The association between blood pressure, hypertension, and cerebral white matter lesions: cardiovascular determinants of dementia study.
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Cerebral white matter lesions are frequently observed on magnetic resonance imaging (MRI) scans in elderly people and are associated with stroke and dementia. Elevated blood pressure is presumed one of the main risk factors, although data are almost exclusively derived from cross-sectional studies. We assessed in 10 European cohorts the relation between concurrently and previously measured blood pressure levels, hypertension, its treatment, and severe cerebral white matter lesions. In total, 1805 nondemented subjects aged 65 to 75 years were sampled from ongoing community-based studies that were initiated 5 to 20 years before the MRI. White matter lesions in the periventricular and subcortical region were rated separately using semiquantitative measures. We performed logistic regression analyses adjusted for potential confounders in 1625 people with complete data. Concurrently and formerly assessed diastolic and systolic blood pressure levels were positively associated with severe white matter lesions. Both increases and decreases in diastolic blood pressure were associated with more severe periventricular white matter lesions. Increase in systolic blood pressure levels was associated with more severe periventricular and subcortical white matter lesions. People with poorly controlled hypertension had a higher risk of severe white matter lesions than those without hypertension, or those with controlled or untreated hypertension. Higher blood pressure was associated with an increased risk of severe white matter lesions. Successful treatment of hypertension may reduce this risk; however, a potential negative effect of decreasing diastolic blood pressure level on the occurrence of severe periventricular white matter lesions should be taken into account.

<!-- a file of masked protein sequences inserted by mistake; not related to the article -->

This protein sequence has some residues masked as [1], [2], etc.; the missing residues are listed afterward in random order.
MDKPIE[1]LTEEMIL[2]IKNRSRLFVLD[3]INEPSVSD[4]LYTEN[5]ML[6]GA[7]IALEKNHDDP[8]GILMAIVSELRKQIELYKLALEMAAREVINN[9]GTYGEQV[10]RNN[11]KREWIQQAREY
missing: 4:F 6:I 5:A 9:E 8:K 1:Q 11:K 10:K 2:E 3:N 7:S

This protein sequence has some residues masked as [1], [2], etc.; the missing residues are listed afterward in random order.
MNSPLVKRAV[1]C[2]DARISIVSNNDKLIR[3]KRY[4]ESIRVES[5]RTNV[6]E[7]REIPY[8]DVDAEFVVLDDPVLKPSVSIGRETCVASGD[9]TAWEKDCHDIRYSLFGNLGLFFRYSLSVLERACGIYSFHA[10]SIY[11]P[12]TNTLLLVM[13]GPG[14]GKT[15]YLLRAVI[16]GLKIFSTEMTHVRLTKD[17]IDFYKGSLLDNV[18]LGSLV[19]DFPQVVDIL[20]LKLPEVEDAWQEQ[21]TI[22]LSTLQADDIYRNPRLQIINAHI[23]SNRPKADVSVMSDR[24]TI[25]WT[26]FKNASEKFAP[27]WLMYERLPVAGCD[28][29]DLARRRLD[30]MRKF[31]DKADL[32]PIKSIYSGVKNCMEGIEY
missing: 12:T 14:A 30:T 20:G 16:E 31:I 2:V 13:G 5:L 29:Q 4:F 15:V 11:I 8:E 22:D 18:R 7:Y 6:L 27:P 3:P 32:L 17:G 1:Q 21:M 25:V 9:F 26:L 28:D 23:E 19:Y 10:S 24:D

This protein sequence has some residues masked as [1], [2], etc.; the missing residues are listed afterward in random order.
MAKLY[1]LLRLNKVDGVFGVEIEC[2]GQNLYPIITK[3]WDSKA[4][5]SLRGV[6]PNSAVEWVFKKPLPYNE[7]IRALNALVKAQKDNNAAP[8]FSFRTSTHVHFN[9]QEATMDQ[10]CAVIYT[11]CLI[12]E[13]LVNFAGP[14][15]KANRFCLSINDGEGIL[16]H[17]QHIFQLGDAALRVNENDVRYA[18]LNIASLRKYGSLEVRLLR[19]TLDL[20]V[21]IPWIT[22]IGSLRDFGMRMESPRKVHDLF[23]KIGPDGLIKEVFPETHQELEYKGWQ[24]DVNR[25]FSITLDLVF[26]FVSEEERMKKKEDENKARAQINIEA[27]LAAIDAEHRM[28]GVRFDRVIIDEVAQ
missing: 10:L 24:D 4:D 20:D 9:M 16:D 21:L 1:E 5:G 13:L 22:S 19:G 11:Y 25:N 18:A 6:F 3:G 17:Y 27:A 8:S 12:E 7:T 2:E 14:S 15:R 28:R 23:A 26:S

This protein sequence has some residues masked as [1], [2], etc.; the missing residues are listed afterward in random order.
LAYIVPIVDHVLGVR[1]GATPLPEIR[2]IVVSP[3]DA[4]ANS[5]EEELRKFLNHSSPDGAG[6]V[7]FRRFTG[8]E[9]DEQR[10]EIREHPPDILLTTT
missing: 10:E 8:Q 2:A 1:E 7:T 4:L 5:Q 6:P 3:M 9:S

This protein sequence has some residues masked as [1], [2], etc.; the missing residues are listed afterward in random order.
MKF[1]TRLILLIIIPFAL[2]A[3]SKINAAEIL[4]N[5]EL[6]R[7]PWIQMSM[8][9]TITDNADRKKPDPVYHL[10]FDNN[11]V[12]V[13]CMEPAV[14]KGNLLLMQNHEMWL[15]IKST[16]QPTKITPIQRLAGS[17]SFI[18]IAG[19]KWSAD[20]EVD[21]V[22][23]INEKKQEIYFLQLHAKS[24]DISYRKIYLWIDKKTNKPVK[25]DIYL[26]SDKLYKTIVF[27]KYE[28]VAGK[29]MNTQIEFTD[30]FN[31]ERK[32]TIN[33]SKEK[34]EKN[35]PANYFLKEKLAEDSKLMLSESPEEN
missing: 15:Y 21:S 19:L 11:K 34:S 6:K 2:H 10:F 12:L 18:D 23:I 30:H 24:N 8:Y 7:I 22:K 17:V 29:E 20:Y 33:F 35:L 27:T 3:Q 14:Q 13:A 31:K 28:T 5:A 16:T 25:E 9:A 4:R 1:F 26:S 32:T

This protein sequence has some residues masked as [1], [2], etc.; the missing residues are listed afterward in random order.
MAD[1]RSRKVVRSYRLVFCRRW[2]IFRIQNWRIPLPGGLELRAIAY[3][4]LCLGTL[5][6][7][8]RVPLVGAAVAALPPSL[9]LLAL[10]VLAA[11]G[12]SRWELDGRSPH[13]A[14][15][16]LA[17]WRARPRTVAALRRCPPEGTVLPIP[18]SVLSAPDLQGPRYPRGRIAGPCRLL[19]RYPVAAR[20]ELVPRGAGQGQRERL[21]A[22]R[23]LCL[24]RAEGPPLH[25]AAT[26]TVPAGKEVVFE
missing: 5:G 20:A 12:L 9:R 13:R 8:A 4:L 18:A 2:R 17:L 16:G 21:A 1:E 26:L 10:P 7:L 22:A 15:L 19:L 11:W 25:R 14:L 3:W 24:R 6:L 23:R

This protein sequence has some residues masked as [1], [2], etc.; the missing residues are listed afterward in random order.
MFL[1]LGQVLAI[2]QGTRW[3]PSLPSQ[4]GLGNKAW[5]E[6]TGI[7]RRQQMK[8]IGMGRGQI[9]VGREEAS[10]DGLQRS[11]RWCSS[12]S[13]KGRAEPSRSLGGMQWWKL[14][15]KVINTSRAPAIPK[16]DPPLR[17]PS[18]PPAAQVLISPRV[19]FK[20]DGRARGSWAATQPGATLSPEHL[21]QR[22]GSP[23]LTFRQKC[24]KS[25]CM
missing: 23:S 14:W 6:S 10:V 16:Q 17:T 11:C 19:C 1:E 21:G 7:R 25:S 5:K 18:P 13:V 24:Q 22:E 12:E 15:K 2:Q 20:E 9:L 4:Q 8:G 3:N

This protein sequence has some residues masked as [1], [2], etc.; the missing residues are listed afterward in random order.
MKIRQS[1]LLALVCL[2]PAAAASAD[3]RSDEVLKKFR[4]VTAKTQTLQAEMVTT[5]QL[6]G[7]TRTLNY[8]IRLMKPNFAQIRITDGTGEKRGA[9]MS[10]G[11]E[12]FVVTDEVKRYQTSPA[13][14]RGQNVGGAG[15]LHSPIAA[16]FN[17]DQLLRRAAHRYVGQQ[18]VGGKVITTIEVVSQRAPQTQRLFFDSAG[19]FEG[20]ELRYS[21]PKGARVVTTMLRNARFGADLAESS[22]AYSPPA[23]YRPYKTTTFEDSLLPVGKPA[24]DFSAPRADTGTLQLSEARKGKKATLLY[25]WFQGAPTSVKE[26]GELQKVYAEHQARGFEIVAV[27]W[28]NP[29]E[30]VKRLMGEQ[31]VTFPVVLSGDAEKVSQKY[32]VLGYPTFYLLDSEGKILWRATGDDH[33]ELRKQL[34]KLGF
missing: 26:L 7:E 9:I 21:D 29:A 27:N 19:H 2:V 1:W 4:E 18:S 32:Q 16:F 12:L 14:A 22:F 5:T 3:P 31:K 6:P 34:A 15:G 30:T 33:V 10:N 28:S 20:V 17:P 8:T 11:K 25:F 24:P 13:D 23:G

- Research Support, Non-U.S. Gov't
- Risk Factors
- Magnetic Resonance Imaging
- Blood Pressure/*physiology
- Cerebrovascular Accident/epidemiology